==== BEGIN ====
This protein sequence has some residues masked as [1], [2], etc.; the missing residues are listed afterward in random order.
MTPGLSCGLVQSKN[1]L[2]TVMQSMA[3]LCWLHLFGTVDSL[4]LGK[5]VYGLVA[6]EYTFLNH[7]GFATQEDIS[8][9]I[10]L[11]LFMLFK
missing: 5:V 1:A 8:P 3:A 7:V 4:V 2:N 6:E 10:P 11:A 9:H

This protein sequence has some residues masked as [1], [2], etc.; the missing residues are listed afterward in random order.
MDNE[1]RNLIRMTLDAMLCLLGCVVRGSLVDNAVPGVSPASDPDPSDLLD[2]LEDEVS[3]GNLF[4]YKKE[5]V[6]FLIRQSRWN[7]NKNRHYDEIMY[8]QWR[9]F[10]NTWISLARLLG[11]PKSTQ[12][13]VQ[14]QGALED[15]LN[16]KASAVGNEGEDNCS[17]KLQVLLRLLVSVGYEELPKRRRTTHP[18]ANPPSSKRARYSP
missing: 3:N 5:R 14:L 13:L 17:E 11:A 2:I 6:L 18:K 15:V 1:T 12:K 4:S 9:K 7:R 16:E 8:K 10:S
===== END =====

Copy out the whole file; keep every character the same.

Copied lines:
This protein sequence has some residues masked as [1], [2], etc.; the missing residues are listed afterward in random order.
MTPGLSCGLVQSKN[1]L[2]TVMQSMA[3]LCWLHLFGTVDSL[4]LGK[5]VYGLVA[6]EYTFLNH[7]GFATQEDIS[8][9]I[10]L[11]LFMLFK
missing: 5:V 1:A 8:P 3:A 7:V 4:V 2:N 6:E 10:P 11:A 9:H

This protein sequence has some residues masked as [1], [2], etc.; the missing residues are listed afterward in random order.
MDNE[1]RNLIRMTLDAMLCLLGCVVRGSLVDNAVPGVSPASDPDPSDLLD[2]LEDEVS[3]GNLF[4]YKKE[5]V[6]FLIRQSRWN[7]NKNRHYDEIMY[8]QWR[9]F[10]NTWISLARLLG[11]PKSTQ[12][13]VQ[14]QGALED[15]LN[16]KASAVGNEGEDNCS[17]KLQVLLRLLVSVGYEELPKRRRTTHP[18]ANPPSSKRARYSP
missing: 3:N 5:R 14:L 13:L 17:E 11:A 2:I 6:L 18:K 15:V 1:T 12:K 4:S 9:K 7:R 16:E 8:K 10:S